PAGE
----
As a pet owner, you already know that traveling with your pet requires lots of research and planning. You may have already mastered the art of traveling with your pet within your current country, but international travel is a whole other ballgame. International pet travel comes with its own set of issues you might not expect which can leave you feeling overwhelmed. From understanding entry requirements and quarantine restrictions to finding the right veterinarian in your new country—giving yourself extra time to pre-plan will help you feel empowered and provide a better travel experience for your fur baby. Here’s some helpful guidance.
COVID-19 and Your Pets
The COVID-19 global pandemic is a fluid and ever-changing situation. There isn’t enough data to indicate whether pets can transmit the virus to humans. Nevertheless, there are ways pet owners can protect themselves and their animals just in case. The U.S. Food and Drug Administration recently released a video with some guidance.
Yes, they are a thing. If your Blaxit involves moving to a country within the European Union, you must obtain an E.U. Pet Passport for your animal. The E.U. Pet Passport is a universally accepted document that contains information regarding the ownership, identification, and medical information about your animal, including vaccination history. Pet passports are accepted in all E.U. countries and are valid for the life of the animal, provided their rabies vaccinations are up-to-date.
Brexit and Your Pet’s Blaxit
It should be noted that since the UK is no longer considered part of the European Union, beginning January 1, 2021, there will be a different process in place for pet passports. If your Blaxit involves travel from the US to the UK after January 1, 2021, it is recommended that you contact your veterinarian at least 4 months in advance to get the latest guidance on travel requirements.
For Dog Owners
Your dog’s breed and size could impede your plans depending on the country you wish to move to. Make sure you thoroughly read and understand the requirements and restrictions before committing. In some countries, breeds including pit bulls, mastiffs, Great Danes, and other large breeds are strictly prohibited.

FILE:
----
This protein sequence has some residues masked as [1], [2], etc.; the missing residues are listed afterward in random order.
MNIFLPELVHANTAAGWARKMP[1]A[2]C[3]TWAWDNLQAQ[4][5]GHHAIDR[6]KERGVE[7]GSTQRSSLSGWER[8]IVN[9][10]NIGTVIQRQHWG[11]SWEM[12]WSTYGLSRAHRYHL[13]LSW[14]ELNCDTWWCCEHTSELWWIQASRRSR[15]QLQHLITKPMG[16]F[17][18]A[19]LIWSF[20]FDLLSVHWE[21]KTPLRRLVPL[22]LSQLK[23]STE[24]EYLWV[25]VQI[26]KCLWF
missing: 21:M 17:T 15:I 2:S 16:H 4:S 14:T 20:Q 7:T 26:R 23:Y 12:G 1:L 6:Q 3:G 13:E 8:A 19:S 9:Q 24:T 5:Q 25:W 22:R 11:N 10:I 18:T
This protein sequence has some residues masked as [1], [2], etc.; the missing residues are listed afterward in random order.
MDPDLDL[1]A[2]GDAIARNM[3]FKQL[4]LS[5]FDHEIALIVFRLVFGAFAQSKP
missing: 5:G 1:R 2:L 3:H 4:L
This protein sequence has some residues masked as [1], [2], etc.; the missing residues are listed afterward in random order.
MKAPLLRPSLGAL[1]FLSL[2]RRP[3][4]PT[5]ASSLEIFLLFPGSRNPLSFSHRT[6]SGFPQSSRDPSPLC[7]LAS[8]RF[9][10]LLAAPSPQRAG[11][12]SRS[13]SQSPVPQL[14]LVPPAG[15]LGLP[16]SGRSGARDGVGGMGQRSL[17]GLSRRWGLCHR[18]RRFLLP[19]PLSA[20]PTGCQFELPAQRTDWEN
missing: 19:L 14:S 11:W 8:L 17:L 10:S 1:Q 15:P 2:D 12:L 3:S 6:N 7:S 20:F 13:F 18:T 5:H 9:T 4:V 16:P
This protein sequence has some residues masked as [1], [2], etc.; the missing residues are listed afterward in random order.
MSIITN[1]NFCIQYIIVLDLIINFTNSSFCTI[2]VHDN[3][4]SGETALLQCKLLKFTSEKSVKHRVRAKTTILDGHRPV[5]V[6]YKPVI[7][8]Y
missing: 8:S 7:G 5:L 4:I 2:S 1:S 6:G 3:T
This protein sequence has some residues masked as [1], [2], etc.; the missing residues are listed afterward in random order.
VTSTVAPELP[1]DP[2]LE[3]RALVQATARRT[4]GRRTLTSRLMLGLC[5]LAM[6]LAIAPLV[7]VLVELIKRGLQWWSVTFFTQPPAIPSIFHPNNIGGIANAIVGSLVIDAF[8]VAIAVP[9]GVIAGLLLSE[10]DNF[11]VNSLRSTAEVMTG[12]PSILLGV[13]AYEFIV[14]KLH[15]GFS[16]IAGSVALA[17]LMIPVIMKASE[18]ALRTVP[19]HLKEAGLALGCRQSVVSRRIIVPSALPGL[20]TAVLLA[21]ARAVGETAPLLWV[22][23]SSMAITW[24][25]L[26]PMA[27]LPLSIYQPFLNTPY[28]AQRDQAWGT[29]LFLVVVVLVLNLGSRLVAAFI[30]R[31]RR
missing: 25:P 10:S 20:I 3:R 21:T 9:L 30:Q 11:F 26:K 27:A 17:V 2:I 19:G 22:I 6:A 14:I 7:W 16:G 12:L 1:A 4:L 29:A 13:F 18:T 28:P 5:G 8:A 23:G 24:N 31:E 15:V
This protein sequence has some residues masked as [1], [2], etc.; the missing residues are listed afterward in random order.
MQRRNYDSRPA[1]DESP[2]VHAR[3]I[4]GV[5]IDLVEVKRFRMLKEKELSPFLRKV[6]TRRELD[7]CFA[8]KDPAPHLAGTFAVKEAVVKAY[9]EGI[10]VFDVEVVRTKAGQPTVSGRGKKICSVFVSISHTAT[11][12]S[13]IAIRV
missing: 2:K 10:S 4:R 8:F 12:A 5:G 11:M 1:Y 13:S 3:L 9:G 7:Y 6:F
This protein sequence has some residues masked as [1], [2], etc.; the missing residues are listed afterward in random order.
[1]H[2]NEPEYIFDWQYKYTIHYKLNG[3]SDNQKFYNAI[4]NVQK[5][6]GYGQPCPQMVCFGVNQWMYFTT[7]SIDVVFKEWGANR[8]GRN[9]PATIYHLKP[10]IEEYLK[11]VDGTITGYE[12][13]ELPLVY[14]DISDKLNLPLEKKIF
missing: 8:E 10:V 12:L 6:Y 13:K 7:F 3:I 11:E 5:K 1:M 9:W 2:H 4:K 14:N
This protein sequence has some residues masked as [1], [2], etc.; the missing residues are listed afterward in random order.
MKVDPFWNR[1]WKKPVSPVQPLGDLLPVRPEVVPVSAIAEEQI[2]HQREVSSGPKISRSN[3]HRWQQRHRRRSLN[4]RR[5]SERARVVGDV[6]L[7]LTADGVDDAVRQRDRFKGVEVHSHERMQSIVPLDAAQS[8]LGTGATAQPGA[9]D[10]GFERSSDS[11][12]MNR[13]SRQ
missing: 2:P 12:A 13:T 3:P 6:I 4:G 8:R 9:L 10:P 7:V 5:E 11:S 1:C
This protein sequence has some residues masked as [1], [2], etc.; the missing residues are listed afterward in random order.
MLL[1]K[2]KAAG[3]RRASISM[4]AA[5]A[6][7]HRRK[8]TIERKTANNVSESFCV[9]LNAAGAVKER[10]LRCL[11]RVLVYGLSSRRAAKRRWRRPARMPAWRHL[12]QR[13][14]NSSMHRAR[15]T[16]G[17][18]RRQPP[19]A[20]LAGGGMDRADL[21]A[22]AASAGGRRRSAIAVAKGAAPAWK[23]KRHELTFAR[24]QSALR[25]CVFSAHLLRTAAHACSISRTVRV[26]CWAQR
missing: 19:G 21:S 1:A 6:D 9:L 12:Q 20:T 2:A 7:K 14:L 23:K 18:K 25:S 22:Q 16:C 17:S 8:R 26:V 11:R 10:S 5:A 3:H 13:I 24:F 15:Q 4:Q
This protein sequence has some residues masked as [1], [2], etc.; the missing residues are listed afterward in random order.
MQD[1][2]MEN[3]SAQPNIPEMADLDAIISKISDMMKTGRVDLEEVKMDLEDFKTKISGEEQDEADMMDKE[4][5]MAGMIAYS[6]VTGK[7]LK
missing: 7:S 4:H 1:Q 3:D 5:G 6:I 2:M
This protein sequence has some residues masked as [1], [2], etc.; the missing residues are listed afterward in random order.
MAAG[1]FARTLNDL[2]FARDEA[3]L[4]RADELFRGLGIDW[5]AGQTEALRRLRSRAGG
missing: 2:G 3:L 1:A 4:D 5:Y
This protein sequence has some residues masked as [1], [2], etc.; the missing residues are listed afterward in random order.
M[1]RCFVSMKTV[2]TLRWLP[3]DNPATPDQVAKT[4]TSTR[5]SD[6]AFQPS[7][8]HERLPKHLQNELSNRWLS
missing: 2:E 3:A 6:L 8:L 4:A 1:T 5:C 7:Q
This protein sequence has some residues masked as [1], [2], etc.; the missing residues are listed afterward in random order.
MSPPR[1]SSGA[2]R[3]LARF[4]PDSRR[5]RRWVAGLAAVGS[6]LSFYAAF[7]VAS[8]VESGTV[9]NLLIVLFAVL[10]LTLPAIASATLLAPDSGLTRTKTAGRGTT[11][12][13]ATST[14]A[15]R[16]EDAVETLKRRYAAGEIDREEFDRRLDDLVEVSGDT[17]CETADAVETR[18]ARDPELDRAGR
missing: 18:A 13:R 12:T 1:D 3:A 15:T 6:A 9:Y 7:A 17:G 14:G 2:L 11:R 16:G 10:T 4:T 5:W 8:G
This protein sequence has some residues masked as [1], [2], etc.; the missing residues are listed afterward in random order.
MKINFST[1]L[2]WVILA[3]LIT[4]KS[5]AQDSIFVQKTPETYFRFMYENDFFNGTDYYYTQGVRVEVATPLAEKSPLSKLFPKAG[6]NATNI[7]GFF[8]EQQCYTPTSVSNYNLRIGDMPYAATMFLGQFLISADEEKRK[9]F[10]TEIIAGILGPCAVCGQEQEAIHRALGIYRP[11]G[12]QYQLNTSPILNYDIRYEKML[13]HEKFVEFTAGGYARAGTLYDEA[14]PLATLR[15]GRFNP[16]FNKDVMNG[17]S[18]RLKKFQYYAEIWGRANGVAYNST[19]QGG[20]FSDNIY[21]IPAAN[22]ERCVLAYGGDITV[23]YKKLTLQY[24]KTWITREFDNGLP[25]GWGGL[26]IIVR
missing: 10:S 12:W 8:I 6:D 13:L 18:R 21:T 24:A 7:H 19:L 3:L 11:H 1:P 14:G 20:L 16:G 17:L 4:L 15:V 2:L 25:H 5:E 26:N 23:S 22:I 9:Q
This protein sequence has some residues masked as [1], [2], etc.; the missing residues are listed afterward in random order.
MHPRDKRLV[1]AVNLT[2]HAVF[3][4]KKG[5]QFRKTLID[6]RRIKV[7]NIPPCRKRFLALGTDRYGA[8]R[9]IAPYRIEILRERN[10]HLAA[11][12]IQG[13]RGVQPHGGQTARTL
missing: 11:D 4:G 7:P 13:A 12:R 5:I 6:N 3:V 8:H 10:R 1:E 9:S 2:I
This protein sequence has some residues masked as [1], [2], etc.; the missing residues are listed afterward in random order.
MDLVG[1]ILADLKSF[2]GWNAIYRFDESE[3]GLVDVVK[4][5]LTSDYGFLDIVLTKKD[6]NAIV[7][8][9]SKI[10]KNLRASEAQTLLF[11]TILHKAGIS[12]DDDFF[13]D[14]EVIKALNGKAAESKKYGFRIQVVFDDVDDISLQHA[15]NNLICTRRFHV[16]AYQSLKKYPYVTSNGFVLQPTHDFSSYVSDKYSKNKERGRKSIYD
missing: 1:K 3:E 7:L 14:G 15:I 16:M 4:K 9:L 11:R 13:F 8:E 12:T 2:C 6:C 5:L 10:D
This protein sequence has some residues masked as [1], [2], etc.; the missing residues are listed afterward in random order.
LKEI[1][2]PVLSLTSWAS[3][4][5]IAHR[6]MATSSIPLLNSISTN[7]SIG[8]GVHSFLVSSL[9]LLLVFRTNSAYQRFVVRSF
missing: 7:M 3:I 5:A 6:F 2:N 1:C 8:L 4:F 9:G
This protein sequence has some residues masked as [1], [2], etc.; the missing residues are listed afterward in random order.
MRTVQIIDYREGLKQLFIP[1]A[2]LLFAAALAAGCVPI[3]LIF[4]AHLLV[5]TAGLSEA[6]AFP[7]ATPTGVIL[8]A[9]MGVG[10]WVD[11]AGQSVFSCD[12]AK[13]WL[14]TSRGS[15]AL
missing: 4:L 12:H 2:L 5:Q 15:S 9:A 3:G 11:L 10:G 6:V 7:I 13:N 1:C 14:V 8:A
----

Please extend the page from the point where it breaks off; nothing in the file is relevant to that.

Many countries including China and the EU require pets to have a 15 digit, ISO 11784/11785-compliant microchips implanted. In order to avoid any hassle upon entry, it is recommended that you confirm with your pet’s veterinarian that they use ISO-compliant microchips.
Carry on vs. Cargo Hold
While this varies by airline, most carriers will allow small pets to fly in the cabin with their owner for a fee, provided the animal is in an approved carrier for the duration of the flight. It’s best to contact the airline as early as possible so you are aware of the requirements.
Depending on the breed, size, or other requirements, it may be necessary for your fur baby to ride in the cargo hold of the airplane. Airlines have taken greater care in recent years to reduce the danger to your pet. For example, airlines will not fly your pet if the origin or destination temperature is outside of the 45 to 85 degree Fahrenheit range. That said, do your due diligence and understand the risks. Only dogs and cats are allowed to travel in the cargo hold of an airplane, and no short-nosed breeds are permitted.
Regardless of which option you choose, make sure your animal has adequate shelter and water to endure the flight. Changes in cabin pressure, noise from other animals, or the plane, can cause animals distress and you want to make sure your fur baby is as happy as can be.
Pet Relocation Service Providers
Another option are pet relocation service providers. These providers specialize in shipping your pet to your final destination. Typically, this option comes at a premium but in return, you and your pet will receive customized, expert planning and support for your international travel.
Before you take your fur baby to any country, you owe it to yourself and them to do your homework and plan ahead. Doing so will help you have a hassle-free arrival and an easier transition.